Privet Hawkmoth, Sphinx ligustri

Privet Hawk-moth (Sphinx ligustri) with wings open © Steve Ogden

The Privet Hawkmoth, Sphinx ligustri, is a member of the large Sphingidae Hawkmoth family and a species commonly found in the southern half of the UK and much of Europe.

It has a wingspan of c 120 mm, the widest wingspan of any resident moth in the British Isles.

It flies in a single generation from June to July in a wide range of habitats when it is commonly attracted to light in gardens,

Privet Hawkmoth (Sphinx lugistri) on fence post © 2006 Steve Ogden

At rest the wings are held tightly to its side, when it can occasionally be found on trees, walls and fences during the day.

When disturbed it opens its forewings to reveal a boldly, red and black striped abdomen.

Other common European Hawkmoths include –

Poplar Hawkmoth

Eyed Hawkmoth

Lime Hawkmoth.

Privet Hawkmoth (Sphinx lugistri) on fence post © 2006 Steve Ogden

Migrants Hawkmoths to northern Europe from Southern Europe, The Middle East and Africa include –

The Death’s Head Hawkmoth

The Hummingbird Hawkmoth

Convolvulus Hawkmoths

Striped Hawkmoth

Oleander Hawkmoth.

Privet Hawkmoth caterpillar, Sphinx ligustri

Privet Hawkmoth (Sphinx ligustri) final instar larva © 2016 Steve Ogden

The Privet Hawkmoth caterpillar, Sphinx ligustri grows to 85 mm in length, is bright green with white, purple edged, diagonal stripes.

The mainly black tail horn and black facial collar are other features that can help with identification.

Unlike many Hawkmoth caterpillars the larvae don’t have different coloured forms.

Other Hawkmoth caterpillars can be seen in the British caterpillar gallery and Hawkmoth gallery

Privet Hawkmoth final instar caterpillar head (Sphinx ligustri) © 2016 Steve Ogden
Privet Hawkmoth final instar larva tail horn (Sphinx ligustri) © 2016 Steve Ogden
Privet Hawk-moth (Sphinx ligustri) caterpillar head © Steve Ogden

Larval foodplants of the Privet Hahkmoth

Recently hatched Privet Hawkmoth caterpillars on Ash leaves
Recently hatched Privet Hawkmoth caterpillars on Ash leaves

In the British Isles the caterpillars have been recorded feeding on a wide variety of foodplants but most commonly on Wild and Garden Privet and Ash, particularly on fresh lower growth and saplings.

Lilac,  Snowberry and Olive trees are some of the other less common larval foodplants.

The Ash leaves featured show recently hatched larvae evenly spread out, one to each leaf.

If young larvae meet they will fight to the death.

Privet Hawkmoth feeding on olive tree leaves photo Tina Facey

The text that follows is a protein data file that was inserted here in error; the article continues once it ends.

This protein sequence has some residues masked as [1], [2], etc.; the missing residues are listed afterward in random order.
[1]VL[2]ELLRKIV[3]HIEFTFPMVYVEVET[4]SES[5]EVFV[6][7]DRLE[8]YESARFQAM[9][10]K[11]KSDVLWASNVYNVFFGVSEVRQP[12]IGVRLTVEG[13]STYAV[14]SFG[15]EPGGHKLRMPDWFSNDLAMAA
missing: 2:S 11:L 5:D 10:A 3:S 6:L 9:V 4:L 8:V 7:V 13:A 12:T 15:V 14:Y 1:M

Fighting Privet Hawkmoth caterpillars
Fighting Privet Hawkmoth caterpillars

Life cycle of the Privet Hawkmoth

Mating pair of Privet Hawkmoths
Mating Privet Hawkmoths photo Paul Webb
Privet Hawkmoth egg
Privet Hawkmoth egg

Privet Hawkmoth prepupating caterpillar, Sphinx ligustri

Prepupating Privet Hawkmoth caterpillars are reddish brown dorsally.

They are frequently sighted on the ground searching for a place to pupate in the soil.

Privet Hawkmoth pupa, Sphinx ligustri

Privet Hawkmoth pupa (Sphinx ligustri) © 2016 Steve Ogden
Privet Hawkmoth pupa (Sphinx ligustri) © 2016 Steve Ogden

The pupae overwinter, with the adult moths emerging in early summer.

Other commonly sighted Hawkmoth caterpillars in the British Isles include the Poplar Hawkmoth, Eyed Hawkmoth and Lime Hawkmoth.

The caterpillars of Oleander Hawkmoth caterpillar, Death’s Head Hawkmoth, Convolvulous Hawkmoths and Striped Hawkmoth are other species only occasionally recorded in the UK but commonly recorded in warmer parts of the world.

Small Privet Hawkmoth compared to set specimen photo Barry Ofield

An interesting late in the year sighting was made by Barry Ofield in October 2015 of two final instar Privet Hawkmoth caterpillars in a Snowberry hedge in his Cornish garden.

Despite being in their final instar and fully developed they were only 65 mm long. Barry reared them through and they pupated successfully before overwintering as pupae.

Both moths emerged the following June and were also very small as can be seen in the photo when compared to a set specimen reared by Barry in 1960.

Possibly this had been a second brood that had failed to develop properly due to falling temperatures. Nevertheless, the two emerging Privet Hawkmoths were perfect specimens in all but size. Many thanks to Barry for his observations.

Recommended Sphingidae (Hawkmoth, Sphinx, Hornworm) reference books

The Hawk Moths of North America – James. P. Tuttle.
Hawkmoths of the Western Palearctic – Pittaway.
The Colour Identification Guide to Caterpillars of the British Isles – Jim Porter.
Caterpillars of Eastern North America – David. L Wagner.
Field Guide to the Moths of Great Britain and Ireland – Waring, Townsend and Lewington.
Moths of the British Isles – Bernard Skinnner.